Alright, that’s all I have for now! We’ll cover these new features in depth after the New Year! I’m sure you all have PLENTY to keep you busy until then….

(P.S. Don’t forget to catch up on all the awesome webinars and teaching materials in the Resource Library!)

Enjoy the holidays!

 

 

 


Marissa is a self-proclaimed Pinterest addict. She lives in a small town just outside Louisville, Ky with her husband, 1-2 kids (depending on the time of year), and their Australian Blue Heeler. Outside of her Pinterest passion, she enjoys all things autumn, getting lost in good books, and exploring the city. She is always looking for new places and spaces to experience!

 

Using Trends to Fuel New Pinterest Board topics

So now that I've lectured all of you lovely readers on WHY you need to create new Pinterest boards regularly (see this post), let's talk about how to beat that brain block and come up with these new board topics regularly. One of the easiest ways to brainstorm a new board topic is to use the Pinterest Discovery tool.

So now that I’ve lectured all of you lovely readers on WHY you need to create new Pinterest boards regularly (see this post), let’s talk about how to beat that brain block and come up with these new board topics regularly.

One of the easiest ways to brainstorm a new board topic is to use the Pinterest Discovery tool. At the top of your Pinterest page, there is an icon that I think looks like a compass (maybe it is, I don’t know). If you click that, you’ll come to a screen that looks like this:

BP103017

This is where you can find what is currently trending as well as new topics and “picked for you” topics.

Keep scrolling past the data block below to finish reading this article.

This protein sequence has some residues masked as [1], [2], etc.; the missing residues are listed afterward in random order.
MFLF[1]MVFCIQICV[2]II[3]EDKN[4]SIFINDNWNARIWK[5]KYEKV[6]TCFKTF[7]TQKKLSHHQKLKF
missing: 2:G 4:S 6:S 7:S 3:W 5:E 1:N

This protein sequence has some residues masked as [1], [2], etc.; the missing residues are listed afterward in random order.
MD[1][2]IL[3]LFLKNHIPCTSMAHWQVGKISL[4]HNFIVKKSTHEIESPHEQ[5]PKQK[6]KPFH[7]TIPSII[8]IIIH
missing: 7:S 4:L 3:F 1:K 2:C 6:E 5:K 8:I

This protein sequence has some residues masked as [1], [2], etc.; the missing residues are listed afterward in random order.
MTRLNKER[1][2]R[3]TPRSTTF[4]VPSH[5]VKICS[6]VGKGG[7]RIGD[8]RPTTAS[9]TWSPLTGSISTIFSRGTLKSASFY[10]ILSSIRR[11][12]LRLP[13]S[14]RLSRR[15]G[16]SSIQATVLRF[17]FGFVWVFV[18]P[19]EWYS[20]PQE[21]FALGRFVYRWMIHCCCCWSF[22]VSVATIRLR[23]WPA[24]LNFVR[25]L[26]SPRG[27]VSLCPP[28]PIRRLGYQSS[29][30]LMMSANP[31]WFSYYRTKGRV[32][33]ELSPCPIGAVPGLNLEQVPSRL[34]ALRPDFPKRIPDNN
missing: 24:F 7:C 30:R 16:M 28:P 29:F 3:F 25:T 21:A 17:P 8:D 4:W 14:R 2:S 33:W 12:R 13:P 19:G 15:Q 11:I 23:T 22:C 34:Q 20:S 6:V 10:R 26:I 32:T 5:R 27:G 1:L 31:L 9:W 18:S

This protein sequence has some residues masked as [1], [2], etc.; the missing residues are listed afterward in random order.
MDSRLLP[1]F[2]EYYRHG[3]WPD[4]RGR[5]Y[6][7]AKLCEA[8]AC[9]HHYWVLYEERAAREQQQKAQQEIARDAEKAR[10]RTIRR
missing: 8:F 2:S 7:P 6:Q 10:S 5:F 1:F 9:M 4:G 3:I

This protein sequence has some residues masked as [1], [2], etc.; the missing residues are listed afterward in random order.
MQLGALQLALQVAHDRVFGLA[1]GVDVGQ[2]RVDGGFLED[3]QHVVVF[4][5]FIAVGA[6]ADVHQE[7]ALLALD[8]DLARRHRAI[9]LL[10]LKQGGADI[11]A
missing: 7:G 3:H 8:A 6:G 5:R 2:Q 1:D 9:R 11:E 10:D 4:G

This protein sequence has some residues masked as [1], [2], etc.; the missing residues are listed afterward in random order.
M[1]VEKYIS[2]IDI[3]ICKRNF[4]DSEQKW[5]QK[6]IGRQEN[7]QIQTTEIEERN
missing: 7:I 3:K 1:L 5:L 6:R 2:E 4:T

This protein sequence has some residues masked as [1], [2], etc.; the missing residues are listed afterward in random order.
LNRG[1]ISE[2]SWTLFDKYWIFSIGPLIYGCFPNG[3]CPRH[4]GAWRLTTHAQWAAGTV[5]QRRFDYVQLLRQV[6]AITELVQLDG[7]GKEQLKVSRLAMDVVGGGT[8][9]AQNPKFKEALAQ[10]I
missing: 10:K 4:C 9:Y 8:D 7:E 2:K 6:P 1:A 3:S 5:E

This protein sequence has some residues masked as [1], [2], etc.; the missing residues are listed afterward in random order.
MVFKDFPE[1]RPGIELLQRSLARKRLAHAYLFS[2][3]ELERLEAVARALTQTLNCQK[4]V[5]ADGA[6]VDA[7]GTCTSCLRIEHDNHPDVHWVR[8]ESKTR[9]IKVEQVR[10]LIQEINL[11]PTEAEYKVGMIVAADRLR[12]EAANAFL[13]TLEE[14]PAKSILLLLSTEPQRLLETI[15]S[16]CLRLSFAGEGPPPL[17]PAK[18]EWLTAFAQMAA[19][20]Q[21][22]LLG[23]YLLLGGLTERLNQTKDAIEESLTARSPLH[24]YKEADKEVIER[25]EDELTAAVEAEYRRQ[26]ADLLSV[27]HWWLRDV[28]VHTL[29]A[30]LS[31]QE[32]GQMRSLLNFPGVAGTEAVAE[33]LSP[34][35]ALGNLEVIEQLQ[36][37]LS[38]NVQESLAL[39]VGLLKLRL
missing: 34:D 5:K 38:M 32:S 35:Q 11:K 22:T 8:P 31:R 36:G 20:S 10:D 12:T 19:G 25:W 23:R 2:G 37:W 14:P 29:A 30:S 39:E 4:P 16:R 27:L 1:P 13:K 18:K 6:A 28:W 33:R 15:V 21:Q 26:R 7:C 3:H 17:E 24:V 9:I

All of these things are based on what people are currently searching for. In the case of “picked for you”, Pinterest looks at your search habits and pinning habits to compile these suggestions – which is one reason why I always say to pin for your audience and not your own interests (in addition to helping curate a useful Smart Feed).

The topics are presented in keyword friendly phrases that you can use! You might need to tweak the word order or add/subtract words to make them relevant to your audience, but the general root keyword phrases are already there for you to use – no Google keyword tool needed here!

You can click into specific categories at the top to see what’s trending in each category. And often, if you refresh the page, you’ll get different trending keywords each time (sometimes you won’t, but just check back in a few hours or the next day and it has usually changed by then).

Now, similar to the rabbit hole method of searching for group boards, this process can totally suck you in and you’ll end up distracted and scrolling through pictures of delicious cake pops or lifesize lego sculptures or something equally irrelevant. SO, I advise you to set a timer! Also, jotting down keyword phrases as you find them is helpful so that as you dig deeper and deeper, you don’t lose or forget about those previous ideas.

Once you’ve compiled a list of ideas – or your timer has run out – pick the ones that your content would mesh with as your first new board topics to make. Then assign each new board topic a date that you will create, fill, and publish the new board. I like to plan an entire month or two at a time.

Remember to aim for 1-4 new boards each month (on top of your previously established 15 foundational boards).

And also, don’t forget, if any of these trends go out of style (or are seasonal or holiday based), to make them secret and get them out of your board collection so that you don’t look totally out of touch with the current day/season!